Jason Kenney’s time leading Alberta ends in the next few days. The hope and promise he represented was expressed in the support for his United Conservative Party (UCP) government in 2019. The UCP was a considerable political achievement: against substantial odds, Kenney united bickering factions, whose fracturing ushered Rachel Notley’s socialist NDP to power. The freshly created party then swept into office with 55 percent of the popular vote, earning them 63 of 87 seats. But by February 2021, Kenney’s popularity was halved, and less than a year later he resigned after anemic support in review of his leadership.
Kenney is a formidable politician, and the most talented person to become premier of Alberta since Peter Lougheed (1971-1985). In active politics for 35 years, Kenney is powered by boundless energy and a powerful work ethic. He is a personable, affable, likeable man with strong oratory skills and a quick mind. His policy talents are as enviable as his campaigning abilities. He blossomed as a young Reform MP in opposition and helped fashion the federal Conservative Party. He went on to become secretary to then prime minister Stephen Harper and later minister of immigration, employment, and defence.
It is easy to forget that Kenney entered Alberta politics when the province faced three arduous challenges: (1) an NDP government ill-disposed to fiscal integrity and unfriendly to the province’s beleaguered energy and ranching industries; (2) a massive collapse in oil prices that crippled the economy and the already emptied coffers, and (3) a federal government openly hostile to all things Alberta, except its cash.
The UCP electoral platform directly addressed these challenges. It sought to rebuild the “Alberta Advantage,” return to fiscal balance, and help recover the energy sector’s health.
Remarkably, Kenney achieved most of his policy and legislative agenda within three years while also dealing with a pandemic. His government lowered corporate taxes, reduced red tape, promoted skilled labour, streamlined business processes, promoted growth in diversified economic fields, helped increase indigenous participation in energy projects, repealed the carbon tax, cut MLA pay, delivered a referendum on equalization, created a “war room” to defend Alberta’s energy and environmental achievements, passed legislation to curtail oil exports to B.C., engaged school curriculum reform, and tackled pay for health-care workers. Buoyed by high oil prices, the province is back to surpluses, and attracting investment.
Some policies have attracted controversy and had mixed results. Kenney drew sharp criticism for not fully grasping Alberta political culture. The proposal to open coal-mining in the Rockies or use aerial drones to surveil provincial parks, some say, resulted from too many advisers not understanding what is meaningful to Albertans, which rings true. But getting things done often includes doing the wrong things. Such bumps are par for the course. Overall, he leaves the province in better economic terms than he found it.”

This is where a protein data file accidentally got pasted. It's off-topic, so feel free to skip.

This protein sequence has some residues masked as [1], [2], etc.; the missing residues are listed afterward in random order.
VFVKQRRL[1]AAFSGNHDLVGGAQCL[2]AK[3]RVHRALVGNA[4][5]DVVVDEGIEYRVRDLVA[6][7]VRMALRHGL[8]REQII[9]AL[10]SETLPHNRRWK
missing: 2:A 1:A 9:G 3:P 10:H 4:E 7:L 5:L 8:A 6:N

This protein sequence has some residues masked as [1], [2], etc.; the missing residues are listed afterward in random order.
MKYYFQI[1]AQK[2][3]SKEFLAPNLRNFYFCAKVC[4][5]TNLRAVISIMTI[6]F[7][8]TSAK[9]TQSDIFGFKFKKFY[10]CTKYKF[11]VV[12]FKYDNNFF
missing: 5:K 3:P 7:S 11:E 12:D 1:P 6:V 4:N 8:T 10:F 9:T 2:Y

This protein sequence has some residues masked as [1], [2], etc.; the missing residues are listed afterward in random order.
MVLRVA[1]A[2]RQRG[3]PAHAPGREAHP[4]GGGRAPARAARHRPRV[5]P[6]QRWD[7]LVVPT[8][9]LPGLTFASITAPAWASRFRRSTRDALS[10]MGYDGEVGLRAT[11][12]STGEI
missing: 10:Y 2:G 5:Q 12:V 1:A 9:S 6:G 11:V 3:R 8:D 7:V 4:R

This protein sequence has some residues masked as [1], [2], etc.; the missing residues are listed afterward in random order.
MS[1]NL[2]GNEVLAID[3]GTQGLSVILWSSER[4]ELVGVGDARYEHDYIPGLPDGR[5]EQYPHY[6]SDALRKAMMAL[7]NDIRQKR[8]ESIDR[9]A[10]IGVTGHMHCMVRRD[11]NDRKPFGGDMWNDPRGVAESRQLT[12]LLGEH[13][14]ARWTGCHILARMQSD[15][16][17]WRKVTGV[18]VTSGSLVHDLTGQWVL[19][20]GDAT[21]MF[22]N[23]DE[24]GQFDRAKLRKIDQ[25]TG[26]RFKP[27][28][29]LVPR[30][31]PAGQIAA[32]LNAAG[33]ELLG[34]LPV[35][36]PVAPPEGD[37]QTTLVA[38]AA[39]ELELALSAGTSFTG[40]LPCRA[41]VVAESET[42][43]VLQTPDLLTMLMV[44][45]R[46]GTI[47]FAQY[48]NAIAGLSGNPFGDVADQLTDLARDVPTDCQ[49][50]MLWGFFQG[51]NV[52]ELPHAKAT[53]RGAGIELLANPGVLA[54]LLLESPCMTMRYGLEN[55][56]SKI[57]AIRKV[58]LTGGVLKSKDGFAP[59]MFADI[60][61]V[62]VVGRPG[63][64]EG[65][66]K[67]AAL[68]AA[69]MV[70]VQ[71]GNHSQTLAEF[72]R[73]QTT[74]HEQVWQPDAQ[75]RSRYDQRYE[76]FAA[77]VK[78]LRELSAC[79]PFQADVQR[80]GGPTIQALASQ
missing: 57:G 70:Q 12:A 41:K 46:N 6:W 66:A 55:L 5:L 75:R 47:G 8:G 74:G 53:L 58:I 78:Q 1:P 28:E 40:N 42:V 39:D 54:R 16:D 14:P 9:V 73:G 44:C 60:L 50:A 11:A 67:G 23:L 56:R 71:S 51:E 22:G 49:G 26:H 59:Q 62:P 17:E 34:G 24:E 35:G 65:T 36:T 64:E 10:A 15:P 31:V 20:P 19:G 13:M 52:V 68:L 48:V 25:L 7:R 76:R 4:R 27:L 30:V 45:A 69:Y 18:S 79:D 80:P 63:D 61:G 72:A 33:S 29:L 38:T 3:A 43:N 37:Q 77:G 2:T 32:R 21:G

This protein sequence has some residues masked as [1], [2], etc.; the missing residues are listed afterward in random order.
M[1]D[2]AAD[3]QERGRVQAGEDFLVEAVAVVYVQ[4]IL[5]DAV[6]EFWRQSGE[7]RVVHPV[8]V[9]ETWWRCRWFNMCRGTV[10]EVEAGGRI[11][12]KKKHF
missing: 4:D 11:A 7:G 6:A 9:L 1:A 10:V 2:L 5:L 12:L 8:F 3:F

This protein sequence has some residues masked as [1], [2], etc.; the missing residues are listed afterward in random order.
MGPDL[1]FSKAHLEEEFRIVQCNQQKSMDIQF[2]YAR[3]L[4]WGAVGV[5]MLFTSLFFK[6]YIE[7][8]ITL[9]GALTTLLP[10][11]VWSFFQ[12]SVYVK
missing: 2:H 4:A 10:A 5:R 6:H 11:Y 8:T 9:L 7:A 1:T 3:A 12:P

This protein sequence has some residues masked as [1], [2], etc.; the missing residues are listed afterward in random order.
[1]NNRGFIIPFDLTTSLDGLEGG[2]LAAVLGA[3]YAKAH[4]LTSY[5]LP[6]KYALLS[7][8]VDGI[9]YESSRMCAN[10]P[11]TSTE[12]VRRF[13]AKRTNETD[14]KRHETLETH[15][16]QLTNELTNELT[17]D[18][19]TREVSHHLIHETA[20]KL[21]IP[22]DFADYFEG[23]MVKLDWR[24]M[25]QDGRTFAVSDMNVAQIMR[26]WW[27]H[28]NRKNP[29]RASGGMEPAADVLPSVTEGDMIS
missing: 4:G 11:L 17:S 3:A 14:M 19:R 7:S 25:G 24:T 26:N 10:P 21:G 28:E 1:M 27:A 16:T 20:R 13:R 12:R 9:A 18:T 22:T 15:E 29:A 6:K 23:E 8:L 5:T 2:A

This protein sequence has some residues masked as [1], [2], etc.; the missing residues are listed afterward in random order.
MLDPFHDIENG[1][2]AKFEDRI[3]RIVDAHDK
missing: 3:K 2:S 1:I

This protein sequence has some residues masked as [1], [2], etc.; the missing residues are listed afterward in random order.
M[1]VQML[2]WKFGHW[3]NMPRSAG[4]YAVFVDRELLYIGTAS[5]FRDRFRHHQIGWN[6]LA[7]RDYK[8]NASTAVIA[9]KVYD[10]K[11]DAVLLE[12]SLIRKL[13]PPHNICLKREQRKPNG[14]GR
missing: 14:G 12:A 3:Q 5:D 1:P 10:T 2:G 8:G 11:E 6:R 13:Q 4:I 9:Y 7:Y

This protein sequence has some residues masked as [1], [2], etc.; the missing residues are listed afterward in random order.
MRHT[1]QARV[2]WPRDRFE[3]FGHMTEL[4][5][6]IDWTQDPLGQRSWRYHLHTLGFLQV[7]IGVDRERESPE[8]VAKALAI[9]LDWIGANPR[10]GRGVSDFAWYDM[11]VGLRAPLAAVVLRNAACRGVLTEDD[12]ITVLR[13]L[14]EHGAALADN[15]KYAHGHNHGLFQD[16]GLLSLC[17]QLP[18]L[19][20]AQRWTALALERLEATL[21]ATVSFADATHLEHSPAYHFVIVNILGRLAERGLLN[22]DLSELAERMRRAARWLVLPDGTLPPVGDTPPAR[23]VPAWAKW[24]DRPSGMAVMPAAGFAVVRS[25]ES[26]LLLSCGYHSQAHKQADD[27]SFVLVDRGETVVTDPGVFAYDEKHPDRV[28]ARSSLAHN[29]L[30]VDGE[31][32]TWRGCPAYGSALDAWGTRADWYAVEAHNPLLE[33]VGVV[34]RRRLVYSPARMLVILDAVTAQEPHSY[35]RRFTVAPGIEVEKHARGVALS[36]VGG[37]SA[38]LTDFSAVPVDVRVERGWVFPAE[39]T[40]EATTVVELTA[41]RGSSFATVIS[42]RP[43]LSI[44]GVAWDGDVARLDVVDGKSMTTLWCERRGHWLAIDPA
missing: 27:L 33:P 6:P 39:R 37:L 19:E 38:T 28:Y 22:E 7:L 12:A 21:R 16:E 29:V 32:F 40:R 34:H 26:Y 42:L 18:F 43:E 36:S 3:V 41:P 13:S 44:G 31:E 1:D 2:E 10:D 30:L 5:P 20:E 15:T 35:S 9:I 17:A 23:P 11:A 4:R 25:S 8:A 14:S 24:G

Yet, despite these substantial electoral and policy successes, Kenney is out. How did his successes dissipate inside less than a single term as premier?
Kenney’s undoing was what Otto von Bismarck called “the imponderable,” what is not in the playbook: a pandemic. Abandoning established practice, and without any direct medical crisis experience, Kenney handed over the reins to doctors who had no crisis management experience. Salary conflicts with doctors before COVID ensured that doctors had no interest in Kenney succeeding, and he was stampeded into four rounds of stop-and-go medical restrictions, without any exit plan.
Kenney’s political skill was thus neutralized in the pandemic. His experience in regular politics, when compromising is a virtue, became a vice. Kenney is good at making pronouncements of principle while being flexible and effective in action. He was always excellent at adapting his sail to changes in the political winds.
But crisis politics are stormy politics, and keeping sails up in a storm will sink you. In a crisis, compromise can become vice because it can quickly turn into indecision when people expect resolve. Crisis demands decisiveness, not zigzagging or reversals.
Kenney could have survived the Christmas travels and sky palace scandals. He could have survived the broken promises about vaccine passports, or his calling people names. The flaw was the whole strategy. He tried to navigate a channel between lockdown and openness, gaining the benefit of neither. COVID scattered citizens to extremities—those in fear of infection and those preferring mitigation without excessive restrictions. There was no half-infections, half-economic ruin, or half-death compromise, so in straddling the middle, Kenney earned no benefit.
In a crisis, out of normal politics, Kenney lacked the determination to navigate without his habitual sails. But despite his failure of leadership in a time of crisis, Edmonton will miss him and his talents.
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